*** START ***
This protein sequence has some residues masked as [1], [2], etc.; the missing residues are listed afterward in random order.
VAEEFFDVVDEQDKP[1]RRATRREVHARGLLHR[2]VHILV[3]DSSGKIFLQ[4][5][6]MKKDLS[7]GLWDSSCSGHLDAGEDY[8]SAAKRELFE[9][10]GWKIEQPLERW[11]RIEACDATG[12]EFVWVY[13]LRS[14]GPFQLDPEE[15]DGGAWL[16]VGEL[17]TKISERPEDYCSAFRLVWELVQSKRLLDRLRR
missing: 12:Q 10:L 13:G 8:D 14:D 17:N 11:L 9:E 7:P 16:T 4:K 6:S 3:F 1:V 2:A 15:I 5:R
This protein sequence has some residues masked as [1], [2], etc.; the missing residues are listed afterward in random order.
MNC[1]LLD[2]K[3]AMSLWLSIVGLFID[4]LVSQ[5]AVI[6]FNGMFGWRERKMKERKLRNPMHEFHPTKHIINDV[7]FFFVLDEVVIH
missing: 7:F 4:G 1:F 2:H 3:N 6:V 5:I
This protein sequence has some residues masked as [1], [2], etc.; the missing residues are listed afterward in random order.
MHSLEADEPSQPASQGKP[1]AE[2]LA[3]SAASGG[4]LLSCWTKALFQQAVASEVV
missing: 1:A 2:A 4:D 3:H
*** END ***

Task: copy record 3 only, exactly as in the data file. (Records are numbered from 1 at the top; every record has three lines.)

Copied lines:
This protein sequence has some residues masked as [1], [2], etc.; the missing residues are listed afterward in random order.
MHSLEADEPSQPASQGKP[1]AE[2]LA[3]SAASGG[4]LLSCWTKALFQQAVASEVV
missing: 1:A 2:A 4:D 3:H